At the start of the COVID-19 pandemic, people were adopting animals like crazy, but now the number of people seeking to adopt cats has slowed down.
Now there's an influx of cats, especially older cats, at the Animal Humane Society's shelters that need homes.
"The desire to adopt dogs skyrocketed and that need has been difficult to meet because transportation of adoptable dogs from shelters in the south have slowed way down due to the need for a lot of extra precautions due to COVID-19," Sarah Bhimani of the Animal Humane Society told BMTN on Tuesday.
"We did adopt out a lot of shelter cats in the beginning of the pandemic as well, but the number of people adopting cats, especially adult cats, has decreased."
There are currently about 70 cats available for adoption within the Animal Humane Society's system, which is a little more than the number of cats at the shelter at this time last year.
"We're at the tail end of kitten season, so we'll continue to see more adult cats needing homes," Bhimani said.
The animals currently available for adoption from AHS' shelters in Coon Rapids, Golden Valley and Woodbury can be found here. Though, due to the COVID-19 pandemic, shelters aren't open to the public. Instead, people who are interested in adopting an animal need to fill out an online adoption interest form and then they'll be able to meet the animal by appointment.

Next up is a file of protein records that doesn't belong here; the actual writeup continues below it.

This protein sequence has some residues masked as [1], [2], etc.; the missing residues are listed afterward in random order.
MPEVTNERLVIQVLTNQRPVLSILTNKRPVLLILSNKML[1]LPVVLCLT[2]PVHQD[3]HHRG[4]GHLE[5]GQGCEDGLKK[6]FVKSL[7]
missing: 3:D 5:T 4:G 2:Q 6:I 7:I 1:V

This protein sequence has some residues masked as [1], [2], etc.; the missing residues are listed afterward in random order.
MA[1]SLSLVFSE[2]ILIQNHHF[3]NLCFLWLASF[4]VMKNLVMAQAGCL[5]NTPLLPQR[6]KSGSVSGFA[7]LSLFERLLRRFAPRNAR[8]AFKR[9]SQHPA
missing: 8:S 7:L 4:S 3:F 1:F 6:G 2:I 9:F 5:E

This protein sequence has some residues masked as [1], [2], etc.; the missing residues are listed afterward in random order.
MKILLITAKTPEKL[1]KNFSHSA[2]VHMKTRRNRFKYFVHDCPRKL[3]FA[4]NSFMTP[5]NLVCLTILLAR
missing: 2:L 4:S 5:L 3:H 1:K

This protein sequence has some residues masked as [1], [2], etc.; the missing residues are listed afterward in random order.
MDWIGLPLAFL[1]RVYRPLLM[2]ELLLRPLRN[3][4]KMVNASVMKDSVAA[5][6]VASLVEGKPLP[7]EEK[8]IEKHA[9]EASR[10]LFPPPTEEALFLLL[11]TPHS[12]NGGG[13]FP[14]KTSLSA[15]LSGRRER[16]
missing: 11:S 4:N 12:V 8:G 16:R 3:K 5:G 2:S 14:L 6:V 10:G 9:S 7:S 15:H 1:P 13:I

Finding forever homes for cats is especially important seeing as the overpopulation of cats in Minnesota is still a problem. This is caused by a strong population of feral cats, which are usually unsterilized and breed frequently.
"Feral cats would not do well in a home, so the best way to control their population is through trap-neuter/spay-release," Bhimani said. "By sterilizing feral cats and then returning them to where they were trapped, they’ll continue to use resources, but won’t be able to reproduce, decreasing the free-roaming cat population over time."
The Animal Humane Society has a community cats program that offers free neuter/spay services for feral cats.